Mike Stoll and Addie King, a married couple who live just a few blocks from the Manasquan River, were in calm waters off Tuscany chatting over risotto and potato and leek soup in the second-floor dining room of the cruise ship Costa Concordia.

They were talking about how fun the pre-dinner magic show was Friday night. How that day, the fifth of their planned weeklong Mediterranean area cruise, was by far the best. How they explored Rome and saw pieces of history.

"And then we experienced history," said Stoll, 29.

The plates and glasses started flying. The couple did not know it at the time that the ship had run aground. The vessel hit a rock that sheared the hull of the massive luxury liner as it traveled, off its course, just a few miles from the shore of Giglio, a hilly island nestled on the Tyrrhenian Sea.

But Stoll and King knew something was wrong, and maybe 10 to 15 seconds after the initial jolt, there was a crashing sound. The ship started to list and the serene dining room instantly turned into a scene from the film "Titanic," despite the wait staff's best efforts to pass it off as something that "happens sometimes," like the way an airplane hits turbulence, the couple said.

The two, sitting near an opening in the dining room that offered a view of the first-floor diners, grabbed what they could on the table to keep the dinnerware from tumbling down onto the other guests; Stoll grabbed the plates, King grabbed the glasses. "He asked me, What should we do?" said King, 26. "I said, Get out of here."

They rushed down two flights of stairs back to their room, a starboard-side suite with a window, and stuffed a book bag with hooded sweatshirts, fleeces, "and, I don't know why, but I grabbed my keys" to the house, Stoll said.

Not wanting to cause panic, they concealed lifejackets beneath their coats and headed to a muster station on the outside deck, a place they were told during the cruise's training that guests should go in case of emergency.

By all technical terms, the situation was not to that point yet. Children were crying and there was a panic pulsing throughout the ship, yet, as the vessel continued to tilt to its port side, there were no alarms going off and no instruction from the crew to do anything beyond, as King was told by one crewman, "just go inside and get a drink."

Stoll could see signs of land lights, a pier in the distance. At one point, as he gripped the deck railing and tried to slow his heart rate, told his wife, "God forbid something happens, we can make this swim to shore."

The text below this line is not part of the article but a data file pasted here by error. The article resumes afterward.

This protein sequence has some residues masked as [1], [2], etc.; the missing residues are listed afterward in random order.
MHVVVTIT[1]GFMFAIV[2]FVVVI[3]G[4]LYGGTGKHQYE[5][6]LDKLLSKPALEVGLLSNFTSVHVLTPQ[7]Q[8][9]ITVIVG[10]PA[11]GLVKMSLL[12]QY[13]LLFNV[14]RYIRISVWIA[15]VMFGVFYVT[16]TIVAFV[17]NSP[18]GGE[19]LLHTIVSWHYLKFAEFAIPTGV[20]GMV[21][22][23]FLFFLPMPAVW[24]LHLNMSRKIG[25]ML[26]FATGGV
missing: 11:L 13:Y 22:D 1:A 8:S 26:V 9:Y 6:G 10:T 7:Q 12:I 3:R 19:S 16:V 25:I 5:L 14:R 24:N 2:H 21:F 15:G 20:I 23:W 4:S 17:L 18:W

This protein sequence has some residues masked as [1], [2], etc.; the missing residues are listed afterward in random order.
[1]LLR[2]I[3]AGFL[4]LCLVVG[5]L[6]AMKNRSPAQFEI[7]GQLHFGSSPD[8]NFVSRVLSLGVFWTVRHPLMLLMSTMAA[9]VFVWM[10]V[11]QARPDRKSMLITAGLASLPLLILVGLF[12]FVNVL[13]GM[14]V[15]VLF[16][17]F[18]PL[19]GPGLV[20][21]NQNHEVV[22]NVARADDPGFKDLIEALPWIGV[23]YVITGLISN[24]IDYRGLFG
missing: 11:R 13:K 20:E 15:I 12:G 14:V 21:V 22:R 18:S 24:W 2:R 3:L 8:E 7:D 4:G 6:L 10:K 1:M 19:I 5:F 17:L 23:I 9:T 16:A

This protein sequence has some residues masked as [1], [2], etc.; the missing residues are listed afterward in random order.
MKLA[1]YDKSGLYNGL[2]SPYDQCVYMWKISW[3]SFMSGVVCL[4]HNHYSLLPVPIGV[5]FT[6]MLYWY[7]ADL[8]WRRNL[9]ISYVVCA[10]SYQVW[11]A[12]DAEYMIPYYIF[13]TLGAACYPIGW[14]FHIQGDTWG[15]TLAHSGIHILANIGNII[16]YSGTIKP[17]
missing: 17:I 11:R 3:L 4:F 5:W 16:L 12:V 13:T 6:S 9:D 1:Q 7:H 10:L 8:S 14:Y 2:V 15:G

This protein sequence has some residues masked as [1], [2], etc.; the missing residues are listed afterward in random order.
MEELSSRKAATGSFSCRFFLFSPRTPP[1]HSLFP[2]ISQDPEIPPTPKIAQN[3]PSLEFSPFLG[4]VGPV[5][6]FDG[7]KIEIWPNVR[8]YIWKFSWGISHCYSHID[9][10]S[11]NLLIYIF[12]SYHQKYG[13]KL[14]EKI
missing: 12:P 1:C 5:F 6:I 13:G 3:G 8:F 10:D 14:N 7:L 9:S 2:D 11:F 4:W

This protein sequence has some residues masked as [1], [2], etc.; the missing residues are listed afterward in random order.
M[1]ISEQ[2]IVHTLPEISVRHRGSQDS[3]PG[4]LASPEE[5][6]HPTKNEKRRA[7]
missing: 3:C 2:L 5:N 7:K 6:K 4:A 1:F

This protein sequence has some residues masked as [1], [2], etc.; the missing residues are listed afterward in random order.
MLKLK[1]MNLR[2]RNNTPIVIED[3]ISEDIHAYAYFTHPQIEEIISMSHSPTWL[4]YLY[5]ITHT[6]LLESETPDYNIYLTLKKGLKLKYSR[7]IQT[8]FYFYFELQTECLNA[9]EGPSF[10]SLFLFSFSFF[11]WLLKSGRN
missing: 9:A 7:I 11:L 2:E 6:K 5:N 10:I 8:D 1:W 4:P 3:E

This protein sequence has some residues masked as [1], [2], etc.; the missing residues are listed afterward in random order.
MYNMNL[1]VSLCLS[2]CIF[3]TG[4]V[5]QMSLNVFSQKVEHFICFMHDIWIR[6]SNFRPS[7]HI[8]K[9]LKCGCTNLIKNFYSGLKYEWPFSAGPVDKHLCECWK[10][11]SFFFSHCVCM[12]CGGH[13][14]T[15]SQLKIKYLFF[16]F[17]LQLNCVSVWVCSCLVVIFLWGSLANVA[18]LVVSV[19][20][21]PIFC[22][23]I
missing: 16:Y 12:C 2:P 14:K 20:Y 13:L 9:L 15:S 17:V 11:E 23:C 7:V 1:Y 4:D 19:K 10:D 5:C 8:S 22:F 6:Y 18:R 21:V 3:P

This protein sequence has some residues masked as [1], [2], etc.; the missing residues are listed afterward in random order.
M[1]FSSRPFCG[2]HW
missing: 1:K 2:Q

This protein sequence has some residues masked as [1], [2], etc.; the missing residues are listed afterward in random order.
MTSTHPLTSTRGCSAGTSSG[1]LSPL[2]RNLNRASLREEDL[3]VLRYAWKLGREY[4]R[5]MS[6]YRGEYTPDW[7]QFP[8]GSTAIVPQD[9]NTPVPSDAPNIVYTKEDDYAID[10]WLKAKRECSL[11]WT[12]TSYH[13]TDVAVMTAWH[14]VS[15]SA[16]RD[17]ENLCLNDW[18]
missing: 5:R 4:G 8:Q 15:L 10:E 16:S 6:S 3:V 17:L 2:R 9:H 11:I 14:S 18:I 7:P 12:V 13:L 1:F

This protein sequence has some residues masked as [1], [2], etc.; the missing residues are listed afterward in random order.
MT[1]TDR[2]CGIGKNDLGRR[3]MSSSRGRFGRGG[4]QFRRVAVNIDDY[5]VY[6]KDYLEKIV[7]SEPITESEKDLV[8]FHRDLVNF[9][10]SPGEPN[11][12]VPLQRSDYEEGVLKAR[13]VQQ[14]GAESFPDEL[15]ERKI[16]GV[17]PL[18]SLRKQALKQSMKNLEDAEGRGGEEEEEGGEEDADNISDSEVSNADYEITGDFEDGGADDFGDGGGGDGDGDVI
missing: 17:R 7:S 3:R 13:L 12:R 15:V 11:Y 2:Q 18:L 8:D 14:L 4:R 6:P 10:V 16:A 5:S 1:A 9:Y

About 30 to 45 minutes later, the list completely altered, and within seconds the starboard side was now sinking into the waters off Giglio, Stoll said. The alarm sounded: seven short blasts and then an eighth, sustained blast signaling an emergency. "That's when I really started to get scared," Stoll said.

Passengers shouted in Spanish, Italian, French, but rarely English and elbowed and shoved their way onto the fourth deck, where the lifeboats were. The crush of panicked passengers still did not fully know what had happened.

The same crew that had served dinner, swept the floors and danced in the ballroom had, about 45 minutes later, finally allowed the lifeboats to be released into the water, Stoll said. He and King paced quickly across the deck several times to find room on a lifeboat, any lifeboat -- "it was every man for himself," King said. King wiggled into a seat and Stoll stood, cramped, by her side.

"The crew members, they're not sailors. They're cooks, they're bartenders." Stoll said. "They're not trained like a Coast Guard member. They did the best they could, but they were just as terrified as us."

After a five-to 10- minute boat ride, the couple reached the shore of Giglio just before midnight Saturday, a terrifying three hours since they had sat down at dinner. Crew members unloaded the passengers and set back out for the slowly sinking ship to reload the lifeboat.

Stoll and King, meanwhile, monitored the ship's list, judging by its deck lights, from a pier that led to a small side street.

The town, which had been dark and fast asleep, slowly rose to life. A church and a cafe opened their doors to allow passengers in for heat and something to drink. Ambulances shuttled in and out of sight. Stoll and King found a payphone and called home to say they were OK.

They saw a body draped in a neon cloth.

Stoll and King wandered the periphery of the island seeking comfortable places to sit until about 6:30 Saturday morning, when help from the Italian government finally arrived.

Prosecutors accused Capt. Francesco Schettino of manslaughter, causing a shipwreck and abandoning his ship before all passengers were evacuated. The death toll nearly doubled to 11 on Tuesday when divers located five more bodies, The Associated Press reported.

The couple took a tortuous route back to the states, arriving at JFK International Airport in New York shortly after 10 Sunday night, where they met King's father, Scott King. By midnight, Addie King and Mike Stoll were at their two-story home in Brick, and were ready to get some sleep.

They each had their moments when they broke down from the physical and emotional toll of it all. King's was during a layover in London; Stoll's was when they hit the tarmac in Queens. "You got that feeling: It's finally over, I'm finally home," he said. "I feel like that now."

(Copyright 2012 by The Associated Press. All Rights Reserved.)